Now re-hear Cameron Kasky's comment about the group: . "We said, 'We are the three voices of this.' We're strong, but together we're unstoppable. Because David (Away from- Matching) has an amazing composure, he's incredibly politically intelligent; I (Towards, mismatching) have a little bit of composure; and Emma (Away from, mismatching), beautifully, has no composure, because she's not trying to hide anything from anybody." Jaclyn Corin (Towards, matching) was already talking to representatives in the government by this time.

Comments About The Campaign

Stage Determines Action: “It is a stark change from the moments that followed the Columbine shooting in April 1999,” said Austin Eubanks, who survived the shooting. "There was nobody who took an activism stance," Mr. Eubanks said of Columbine's immediate aftermath. That's not entirely true. In 2001, Columbine survivors successfully lobbied Kmart to stop selling ammunition. In a gut-wrenching scene in Bowling for Columbine, survivors Mark Taylor and Richard Castaldo went to Kmart headquarters to show the bullets still lodged in their bodies. They said all the bullets were purchased at a local Kmart. Kmart agreed to stop stocking the bullets. So what really changed between Columbine and Marjorie Stoneman Douglas was that the campaign went from Stage 4 to stage 6 of the model below. Within a week it was at stage 7.

Stages of a Campaign
1. The public is completely unaware.
2. Opposition groups using accepted channels.
3. Public concern reaches 1/4.
4. Trigger events, campaigns exposing issue.
5. Frustration at failure, destructive protests.
6. Retriggering events create majority support..
7. Splits in power. Minimal reforms rejected.
8. Backlash hostility and new issues emerge.

Keep Momentum: The students understood that they needed to keep momentum up and diversify their tactics to maintain majority support and to promote splits in the power holder ranks. "[I'm racing against] people forgetting, the momentum slowing down," Emma Gonzales said "These celebrities that are talking to us are wonderful. I want to make sure we can utilize their platforms at a time when people, the fans of these celebrities. Every bit helps. And we're trying to race against the possibility that something giant happens, like a break in the Russian investigation," she added. "I can only pray nothing happens right now that could distract the nation from paying attention to this. We were very close to being swept under the carpet and we did not let that happen." Emma Gonzales discussing tactics. The Never Again MSD (Marjory Stoneman Douglas) Facebook group added 35,000 Facebook followers over a three-day period and 134,000 followers by February 23, 2018.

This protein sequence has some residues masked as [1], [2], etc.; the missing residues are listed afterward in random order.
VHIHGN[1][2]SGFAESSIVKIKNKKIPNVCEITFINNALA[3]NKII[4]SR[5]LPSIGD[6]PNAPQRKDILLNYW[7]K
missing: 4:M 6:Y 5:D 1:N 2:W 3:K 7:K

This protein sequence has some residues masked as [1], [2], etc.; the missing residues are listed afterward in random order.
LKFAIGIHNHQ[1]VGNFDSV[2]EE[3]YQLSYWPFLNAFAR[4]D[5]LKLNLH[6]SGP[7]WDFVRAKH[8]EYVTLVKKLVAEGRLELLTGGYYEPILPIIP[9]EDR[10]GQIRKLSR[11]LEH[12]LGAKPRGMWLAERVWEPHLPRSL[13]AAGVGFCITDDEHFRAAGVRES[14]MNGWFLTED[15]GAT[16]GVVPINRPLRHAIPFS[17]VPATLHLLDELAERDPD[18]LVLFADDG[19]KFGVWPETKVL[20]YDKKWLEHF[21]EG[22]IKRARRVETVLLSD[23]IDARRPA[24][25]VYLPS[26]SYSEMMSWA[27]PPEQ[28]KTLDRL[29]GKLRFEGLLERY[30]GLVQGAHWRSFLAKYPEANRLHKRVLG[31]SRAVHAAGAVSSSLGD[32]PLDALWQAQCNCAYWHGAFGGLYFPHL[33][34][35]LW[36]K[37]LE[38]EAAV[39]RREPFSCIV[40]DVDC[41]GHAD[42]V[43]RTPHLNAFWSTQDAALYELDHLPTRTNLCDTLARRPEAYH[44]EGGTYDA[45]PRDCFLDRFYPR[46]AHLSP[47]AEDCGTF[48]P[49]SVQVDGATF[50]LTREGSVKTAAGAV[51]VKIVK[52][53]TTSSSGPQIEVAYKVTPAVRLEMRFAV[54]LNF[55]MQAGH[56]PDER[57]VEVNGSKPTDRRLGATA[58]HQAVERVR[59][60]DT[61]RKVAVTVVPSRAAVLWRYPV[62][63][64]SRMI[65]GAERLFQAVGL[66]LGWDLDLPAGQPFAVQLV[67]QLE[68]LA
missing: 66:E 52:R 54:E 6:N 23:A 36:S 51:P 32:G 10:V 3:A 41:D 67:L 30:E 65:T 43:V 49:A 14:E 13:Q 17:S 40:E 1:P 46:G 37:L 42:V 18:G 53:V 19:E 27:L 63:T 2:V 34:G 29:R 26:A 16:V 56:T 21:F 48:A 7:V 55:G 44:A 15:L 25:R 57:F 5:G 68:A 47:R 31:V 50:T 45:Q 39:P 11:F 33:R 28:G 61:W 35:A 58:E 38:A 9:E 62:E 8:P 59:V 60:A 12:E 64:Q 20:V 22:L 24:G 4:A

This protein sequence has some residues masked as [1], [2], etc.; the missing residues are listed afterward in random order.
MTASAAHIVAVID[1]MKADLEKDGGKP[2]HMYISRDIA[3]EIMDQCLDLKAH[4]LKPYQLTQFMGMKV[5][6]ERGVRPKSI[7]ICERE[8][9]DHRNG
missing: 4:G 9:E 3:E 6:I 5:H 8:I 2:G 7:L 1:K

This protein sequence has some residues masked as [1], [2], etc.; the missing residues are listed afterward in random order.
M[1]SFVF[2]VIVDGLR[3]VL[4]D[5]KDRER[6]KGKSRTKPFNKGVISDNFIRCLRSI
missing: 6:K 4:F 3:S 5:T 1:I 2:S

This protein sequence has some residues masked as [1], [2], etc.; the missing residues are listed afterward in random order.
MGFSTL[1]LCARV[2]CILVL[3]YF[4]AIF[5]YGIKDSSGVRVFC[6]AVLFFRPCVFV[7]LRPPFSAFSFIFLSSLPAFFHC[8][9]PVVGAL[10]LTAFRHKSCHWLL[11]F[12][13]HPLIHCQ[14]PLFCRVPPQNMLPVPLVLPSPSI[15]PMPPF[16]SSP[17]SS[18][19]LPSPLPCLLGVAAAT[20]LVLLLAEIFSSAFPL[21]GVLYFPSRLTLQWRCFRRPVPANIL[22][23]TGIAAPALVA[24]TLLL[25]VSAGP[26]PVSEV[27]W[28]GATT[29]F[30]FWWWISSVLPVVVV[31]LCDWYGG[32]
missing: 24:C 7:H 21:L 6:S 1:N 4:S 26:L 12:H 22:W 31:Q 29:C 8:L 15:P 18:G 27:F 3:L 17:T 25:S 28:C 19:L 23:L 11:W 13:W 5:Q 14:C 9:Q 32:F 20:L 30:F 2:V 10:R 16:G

"I started live-streaming so people could see, to reignite the interest," said Mr. Hogg, a senior at Marjory Stoneman Douglas High School who has become one of the most prominent gun-control activists in the aftermath of last week's shooting. "I was getting worried, like this is over, people do not care."

Diversify tactics: Having seen the success of the Women's March in 2017, they decided to organize a march on Washington on March 24. "We knew that we needed to do something big," said Alex Wind, a 17-year-old junior and theater aficionado. "If we didn't, we would go out of the news." March for our lives organizer Julian Diego Lopez-Leyva says the march is being planned almost exclusively by students. "The world is a different place than it was five or 10 years ago, and so is the internet," Chiu told the student newspaper. "It's easier to spread a message and get it across. And Stoneman Douglas is a very articulate, academic school."

"One of their greatest sources of power is their facility with social media," said Elizabeth Matto, a professor at Rutgers University who studies youth political participation. "These students in Florida are not just using social media to raise awareness, but they're actually trying to influence the makeup of government."

The movement is becoming more organized with professional input. Mr. Kasky said Deena Katz, a leader of the Women's March in Los Angeles, reached out to the students to offer support. She is now helping the group recruit pro bono lawyers to form a nonprofit, deal with permitting for the march and find a treasurer to allocate the millions of dollars they have received in donations, Mr. Kasky said. The students also are receiving messaging help from 42West, a marketing firm that typically handles public relations in the entertainment industry. Mr. Kasky said the firm has helped students with "what we wanted to say so that it wouldn't come off as too offensive, so we wouldn't get into trouble."